Schools are gradually reopening across the country and students are heading back to their classrooms, but a return to the ‘old normal’ is unlikely, at least for now. Instead, we have to make adjustments to the pressing new normal’, while ensuring that we wear masks, maintain social distancing, and do frequent handwashing, among other mandates.
As the pandemic is dragging on, it is taking a toll on both the physical and mental health of people, especially children. Parents and educators are trying to gauge the extent of its impact on student’s mental health.
According to a report, over 50% of school children said that the pandemic caused their mental health problems. More than 30% of students believe that they have seen a “moderate amount” of changes and 25% of students said that they have experienced a “great deal” in mood swings and depression because of the pandemic. The report further added that at least 70 per% of students said that they used tMHFA (teen Mental Health First Aid) to tackle the stress.
But the question that we need to ask is—how to identify mental health-related symptoms in students once they are back in classrooms after more than a year.
Marty-Swanbrow-Becker, an associate professor at the Florida State University, said says that educators must look out for the sudden changes in students’ behavior and their daily activities due to mental health problems. According to him, if students refuse to participate in normal activities or begin lashing out in ways that can cause self-harm, hurt themselves or hurt others- he/she must be provided with immediate counseling and support in dealing with the situation.
According to the National Alliance on Mental Illness (NAMI), about one in five youth aged 13-18 live with mental health conditions as depression, anxiety, and stress are correlated and affect students’ academic performance, schools must be proactive in identifying mental health-related problems and providing the much-needed support system.
There are some common signs of mental health disorders in students. Some of them are as follows:
• Feeling sad and not getting pleasure from anything
• Having trouble concentrating on something
• Excessive fear and anxiety
• Extreme mood swings
• Trying to stay away from friends and daily activities
• Trouble sleeping, feeling tired, and decreased energy
• To be away from reality and let imagination dominate thinking and understand it as reality
• Trouble coping with everyday problems
• Difficulty understanding the position of others
Once the students are back in the classroom, the school can play a significant role in identifying the early symptoms of mental health problems.
Here are five ways of helping at-risk students.
Identify students at risk of mental health related crisis:
Teachers can notice small changes in behavior —– sleeping in the classroom, avoiding communication with friends, staying away from daily activities, not focusing during the class, eating unhealthy food –which may be early signs of mental health disorder.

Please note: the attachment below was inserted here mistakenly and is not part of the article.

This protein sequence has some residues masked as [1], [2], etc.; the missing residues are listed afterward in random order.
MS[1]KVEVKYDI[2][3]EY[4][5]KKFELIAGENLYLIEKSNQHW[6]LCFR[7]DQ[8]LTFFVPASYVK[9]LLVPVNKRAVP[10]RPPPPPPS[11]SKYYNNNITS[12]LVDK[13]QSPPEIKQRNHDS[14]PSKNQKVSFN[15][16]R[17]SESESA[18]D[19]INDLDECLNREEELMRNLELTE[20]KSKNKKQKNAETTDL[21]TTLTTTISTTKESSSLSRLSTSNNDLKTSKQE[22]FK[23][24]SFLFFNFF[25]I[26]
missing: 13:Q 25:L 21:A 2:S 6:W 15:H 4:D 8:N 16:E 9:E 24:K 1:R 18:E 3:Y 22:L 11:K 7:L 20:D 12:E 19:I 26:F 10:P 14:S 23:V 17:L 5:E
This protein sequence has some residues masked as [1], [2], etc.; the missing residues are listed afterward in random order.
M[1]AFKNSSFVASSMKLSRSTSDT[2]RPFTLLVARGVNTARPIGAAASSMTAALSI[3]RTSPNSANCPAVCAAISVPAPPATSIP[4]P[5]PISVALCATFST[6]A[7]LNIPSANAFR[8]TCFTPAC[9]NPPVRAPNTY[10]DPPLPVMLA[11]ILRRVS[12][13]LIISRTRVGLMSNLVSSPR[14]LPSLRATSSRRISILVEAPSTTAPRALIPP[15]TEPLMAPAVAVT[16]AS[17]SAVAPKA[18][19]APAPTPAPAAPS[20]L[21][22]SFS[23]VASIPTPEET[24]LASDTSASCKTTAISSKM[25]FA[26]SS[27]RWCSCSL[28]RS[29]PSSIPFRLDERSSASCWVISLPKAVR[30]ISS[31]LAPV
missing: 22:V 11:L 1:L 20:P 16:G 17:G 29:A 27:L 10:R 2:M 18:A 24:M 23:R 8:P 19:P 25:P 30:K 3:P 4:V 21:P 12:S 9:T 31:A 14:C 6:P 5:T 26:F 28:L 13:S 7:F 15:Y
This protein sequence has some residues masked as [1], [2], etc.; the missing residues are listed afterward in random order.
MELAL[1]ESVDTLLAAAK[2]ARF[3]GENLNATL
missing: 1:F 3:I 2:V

According to a WHO report, 70% of mental health-related problems can be addressed in schools through early interventions. The report says that schools can offer mental health disorder support to those who need help from at-risk students before it turns into a serious problem.
This is a school’s various sources—providing support staff or taking from technology.
School administrators should alert parents and family members if their children have any kind of difficulties during communication or find if they notice any sudden changes in their children’s behavior.
Conduct Mental Health Awareness Camps:
Schools can conduct awareness classes on mental health-related problems, such as anxiety disorders, obsessive-compulsive and related disorders, neurodevelopmental disorders, anxiety disorders, etc. Mayo Clinic, the Arizona-based non-profit organization, explains in a blog that schools can help in identifying mental health-related symptoms through such sessions.
Provide open-door policy for children’s mental health :
Open door policy means—allow parents or family members to see the activities of their children in schools. Parents can observe what is going on with their kids and how they behave in the classrooms with their friends and teachers.
Health experts consider an open-door policy as one of the best ways to prevent mental health problems in students. The policy provides students to fill the communication gap among the class’ friends. They can talk about their concerns and share problems with their friends.
Schools can also deploy mental health staff who can listen to them and can help to bring them out from mental trauma.
life skills to tackle mental health problems
Life skills for man essential part of a child’s development, even more, when they suffer from some part of students to succeed in their life but it also plays an important role during their mental health disorder.
Schools can provide a range of essential life skills to develop students’ future and help them in tackling negative feelings and stress. Some of the essential life skills that the students can acquire are decision making, better communication, critical thinking, problem-solving, self-defense, among others.
Schools need to create an environment where students feel comfortable, secure, and have a sense of belongingness. Schools should encourage students to express themselves and feel adopt a new way to promote mental health skills. Schools must encourage that students are not alone and they are free to talk on any topic, including their family problems, with their teachers and friends
Encourage connections to support students’ mental health
Schools must encourage students to engage as much as possible with their classmates. To improve connectedness among students, schools can arrange a range of activities, including sports, between students and teachers.